Wednesday, February 15, 2017

But, We Are Supposed to "Trust Science"


Or, as Slate writes further into the article,

A decade later, comprehensive smoking bans have proliferated globally. And now that the evidence has had time to accumulate, it’s also become clear that the extravagant promises made by anti-smoking groups—that implementing bans would bring about extraordinary improvements in cardiac health—never materialized. 

Yet, we are supposed to completely overturn the world economy and spend $19 Trillion (yes, trillion) dollars on less-reliable energy sources because of scientific studies of the same quality as the one in Helena.

4 comments:

  1. Thanks for posting the link to this article. The torturing of statistics cited by the writer for the sake of "favored" policy ends reminds one for the world of fake climate "science."

    Keep up the good work!

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  2. I think a point that is missed in this blog post is that science is fluid. Science is hypothesized, proven and/or disproven, repeatedly and in succession until a consensus answer is reached. However, it is always acknowledged that there is never a set truth. Science is always up for debate. If a "fact" is disproven, then we go back to the table and see where previous tests might have gone wrong. There is no absolute truth and scientists are the first to admit that. So it turns out that studies relating smoking bans to cardiac health had faults. Great! Lets build on the errors and make the answers more robust. The only people that suffer from improved science are ... no one.

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  3. You are correct except in climate 'science' where "the science is settled™." And, yes, many people lose when we trade for efficient energy sources (fossil fuels) for less efficient (wind).

    Otherwise, you are correct.

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  4. Well, as someone who was around in an Eastern USA larger city when public smoking bans were being debated and eventually passed, I can assure you that the "science" had nothing to do with the bans being passed.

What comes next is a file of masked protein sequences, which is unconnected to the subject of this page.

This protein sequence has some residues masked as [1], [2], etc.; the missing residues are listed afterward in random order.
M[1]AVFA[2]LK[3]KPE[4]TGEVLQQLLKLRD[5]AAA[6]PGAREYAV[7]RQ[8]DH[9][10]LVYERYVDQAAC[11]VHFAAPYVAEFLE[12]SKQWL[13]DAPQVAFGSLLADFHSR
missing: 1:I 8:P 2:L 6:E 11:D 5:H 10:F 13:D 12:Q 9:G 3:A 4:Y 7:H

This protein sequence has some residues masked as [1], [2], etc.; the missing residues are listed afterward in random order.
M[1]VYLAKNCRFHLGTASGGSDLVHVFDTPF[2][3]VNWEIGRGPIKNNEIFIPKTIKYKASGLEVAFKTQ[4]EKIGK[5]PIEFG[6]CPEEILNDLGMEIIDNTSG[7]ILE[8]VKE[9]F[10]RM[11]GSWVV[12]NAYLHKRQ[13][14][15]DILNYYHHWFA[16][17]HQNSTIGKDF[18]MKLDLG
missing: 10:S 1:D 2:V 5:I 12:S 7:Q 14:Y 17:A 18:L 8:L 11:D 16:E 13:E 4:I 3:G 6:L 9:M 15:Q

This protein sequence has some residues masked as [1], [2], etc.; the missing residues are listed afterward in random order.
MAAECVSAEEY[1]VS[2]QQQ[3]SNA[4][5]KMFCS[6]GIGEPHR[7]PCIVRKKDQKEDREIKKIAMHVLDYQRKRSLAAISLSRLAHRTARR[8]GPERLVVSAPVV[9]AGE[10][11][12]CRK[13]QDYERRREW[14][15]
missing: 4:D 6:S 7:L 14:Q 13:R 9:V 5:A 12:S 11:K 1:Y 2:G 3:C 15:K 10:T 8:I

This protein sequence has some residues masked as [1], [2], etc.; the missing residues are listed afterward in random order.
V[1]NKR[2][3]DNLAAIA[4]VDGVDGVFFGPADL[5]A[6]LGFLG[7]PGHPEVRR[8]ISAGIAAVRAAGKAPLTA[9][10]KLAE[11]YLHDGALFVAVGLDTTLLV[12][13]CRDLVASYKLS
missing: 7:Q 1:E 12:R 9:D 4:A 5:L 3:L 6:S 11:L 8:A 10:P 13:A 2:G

Sure it was nice to hear the various health arguments, but just like your supermarket having 50 different choices for ketchup, saying one flavor of ketchup won the debate is ludicrous. The Tobacco Company Industrial Complex Lobbyists were out in full force and argued with green money against the health claims.

    What won the day was the fact that over 2/3 of the population at the time (now up to 3/4) just didn't like the filth and stench of cigarette smoke as they were eating out. Somehow we were organized and vocal enough that the local politicians feared for our votes more than losing lobbyists cash.

    At the time bars and restaurants feared the smoking bans would hurt their business. What turned out was their business improved because a lot of the 2/3 of the population came to their restaurants instead of eating elsewhere.

    Another amusing topic of that article is that smokers are "oppressed" because they are forced to consider the wishes of the 3/4 of the population of non smokers. Are parents repressing their children when they teach manners and consideration of others?

    I believe you will find barkeepers and restaurant owners would rather keep the extra non smoking patrons.

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